I've been spending some time thinking about what I would really like to get out of Rock Band. I mean, of course it's a great party game, good fun for the whole family, and it's got all the personal challenges you could get in the Guitar Hero series. But now that Guitar Hero came out with World Tour, and there's at least one other game in the genre (Rock Revolution, which sounds like it's the ugly step-brother of Rock Band and GH:WT), it's time to explore what else this type of game can be.
And for me, the logical progression makes the next Rock Band game (or more likely, Rock Band 4) a role-playing game. Now, before you run off and talk about how Joe wanted to add swords and dragons to Rock Band, take a minute to realize what a role-playing game is. Fallout 3 is absolutely a role-playing game. To an extent, so is Grand Theft Auto IV. The basic concept is that you control the existence of your character(s) and march them through some sequence of challenges. If that doesn't sound like the path to stardom for a band, you're out of your mind.
(This is gonna be a long-ass post, by the way, so grab a cup of coffee, some Girl Scout cookies, and pull up a chair).
I've come up with some basic ideas about what a Rock Band RPG would entail. Below, I'll go into some of the features I think could be really exciting. And hopefully, I'll flesh out the concept enough for you to tell your friends about it...especially if your friends work for Harmonix. At the very least, if you think this idea has some legitimate merit, talk it up wherever you talk things up. A decent place to start would be the Rock Band 2 forums. I've looked on there, and the only thing it seems like people say about Rock Band 3 is the songs they want in it. I think bigger. The way I'm going to write this is as if the game already exists, and I'm describing its features to you as someone who's played the game.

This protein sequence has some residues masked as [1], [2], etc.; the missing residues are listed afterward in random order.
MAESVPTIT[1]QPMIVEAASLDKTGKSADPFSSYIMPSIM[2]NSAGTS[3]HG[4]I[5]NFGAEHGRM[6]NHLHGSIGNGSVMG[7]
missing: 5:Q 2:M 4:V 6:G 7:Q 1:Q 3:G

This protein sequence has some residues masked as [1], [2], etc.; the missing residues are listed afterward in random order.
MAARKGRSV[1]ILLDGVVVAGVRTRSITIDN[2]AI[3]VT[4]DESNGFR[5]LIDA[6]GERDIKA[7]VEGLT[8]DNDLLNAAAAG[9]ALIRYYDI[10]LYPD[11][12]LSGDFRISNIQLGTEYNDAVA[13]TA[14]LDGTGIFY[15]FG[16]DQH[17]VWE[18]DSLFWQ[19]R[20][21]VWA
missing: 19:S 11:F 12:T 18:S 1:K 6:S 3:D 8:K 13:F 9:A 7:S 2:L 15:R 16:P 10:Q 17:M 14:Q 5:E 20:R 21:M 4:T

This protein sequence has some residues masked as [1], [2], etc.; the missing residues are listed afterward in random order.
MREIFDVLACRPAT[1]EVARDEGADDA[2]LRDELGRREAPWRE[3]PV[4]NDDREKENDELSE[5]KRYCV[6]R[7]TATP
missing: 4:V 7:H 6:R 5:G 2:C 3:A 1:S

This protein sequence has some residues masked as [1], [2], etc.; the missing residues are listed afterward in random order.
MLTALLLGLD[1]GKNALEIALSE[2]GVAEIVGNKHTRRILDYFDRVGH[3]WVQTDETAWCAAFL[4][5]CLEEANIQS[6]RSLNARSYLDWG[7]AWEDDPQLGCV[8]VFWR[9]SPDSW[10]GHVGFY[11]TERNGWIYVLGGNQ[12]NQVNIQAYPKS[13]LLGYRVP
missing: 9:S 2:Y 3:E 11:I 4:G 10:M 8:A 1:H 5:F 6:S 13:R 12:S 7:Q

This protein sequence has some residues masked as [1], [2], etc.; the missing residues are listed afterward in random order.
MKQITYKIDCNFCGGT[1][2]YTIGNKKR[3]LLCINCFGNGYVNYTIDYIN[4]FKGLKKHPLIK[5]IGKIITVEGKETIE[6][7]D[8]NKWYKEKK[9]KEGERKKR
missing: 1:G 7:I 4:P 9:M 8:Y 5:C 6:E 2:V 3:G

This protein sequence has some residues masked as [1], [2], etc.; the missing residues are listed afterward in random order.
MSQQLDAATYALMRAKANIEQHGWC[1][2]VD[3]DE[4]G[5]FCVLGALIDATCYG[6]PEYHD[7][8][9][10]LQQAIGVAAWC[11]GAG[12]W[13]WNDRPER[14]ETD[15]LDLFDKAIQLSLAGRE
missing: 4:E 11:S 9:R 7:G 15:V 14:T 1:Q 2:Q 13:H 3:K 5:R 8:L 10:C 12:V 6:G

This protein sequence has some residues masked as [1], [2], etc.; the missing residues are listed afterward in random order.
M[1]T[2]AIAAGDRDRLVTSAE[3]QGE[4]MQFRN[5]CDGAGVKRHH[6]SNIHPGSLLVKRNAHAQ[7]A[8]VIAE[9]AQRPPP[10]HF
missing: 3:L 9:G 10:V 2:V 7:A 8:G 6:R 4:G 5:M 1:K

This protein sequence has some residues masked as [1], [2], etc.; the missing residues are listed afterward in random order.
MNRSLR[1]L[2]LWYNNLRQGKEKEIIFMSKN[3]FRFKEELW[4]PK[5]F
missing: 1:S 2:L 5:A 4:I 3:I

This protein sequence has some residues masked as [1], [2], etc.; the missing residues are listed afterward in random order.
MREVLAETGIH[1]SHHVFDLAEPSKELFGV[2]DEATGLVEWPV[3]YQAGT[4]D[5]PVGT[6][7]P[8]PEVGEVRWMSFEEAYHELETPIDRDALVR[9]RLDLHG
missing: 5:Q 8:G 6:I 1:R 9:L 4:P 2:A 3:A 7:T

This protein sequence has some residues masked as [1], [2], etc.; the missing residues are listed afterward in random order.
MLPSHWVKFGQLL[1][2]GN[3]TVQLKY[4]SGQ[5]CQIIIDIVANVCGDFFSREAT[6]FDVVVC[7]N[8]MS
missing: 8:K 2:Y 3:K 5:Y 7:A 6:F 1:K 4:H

The most noticeable and pervasive addition to the Rock Band RPG is the concept of "style." This concept draws from the function of the same name in the Saints Row series, where you earn bonus respect by completing tasks with stylish outfits. Winning a race while wearing a sport coat and slacks gets you more respect than winning a race with a tank top and ripped jeans. The same concept applies to Rock Band RPG.
It starts right from the get-go. When you create your band, you create a band member for each instrument, and declare your band as focusing on a particular genre. You can play all songs, of course, but you'll receive a style bonus for playing songs of your particular genre (to provide a similar variety of songs for each genre, multiple genres are encompassed by one umbrella category: hard rock/metal/industrial, punk/emo, etc). What do I mean when I say "bonus?" When you play a show in Rock Band and Rock Band 2, you earn two performance-based rewards: fans and money. In the Rock Band RPG, your band receives a slightly larger bump in fans by playing a song in your band's genre. As a result, the songs that your fans will appreciate the most won't necessarily be the overall most difficult songs in the game; they'll be the most difficult songs in your genre. Think Everlong for the alternative genre, Next To You for the punk/emo genre, Green Grass And High Tides for the southern rock/country genre.
But that's just one part of the equation to determine how successful a performance was. Obviously how well the song was performed (# of stars) would be the main determining factor. In addition to the song genre bonus, you get bonuses for matching up apparel genres, instrument genres, and venue genres. There's also be a built-in standard benefit, even if an item doesn't match your genre (playing a gold-plated guitar would be beneficial regardless of whether you're playing Pink Floyd or Pink).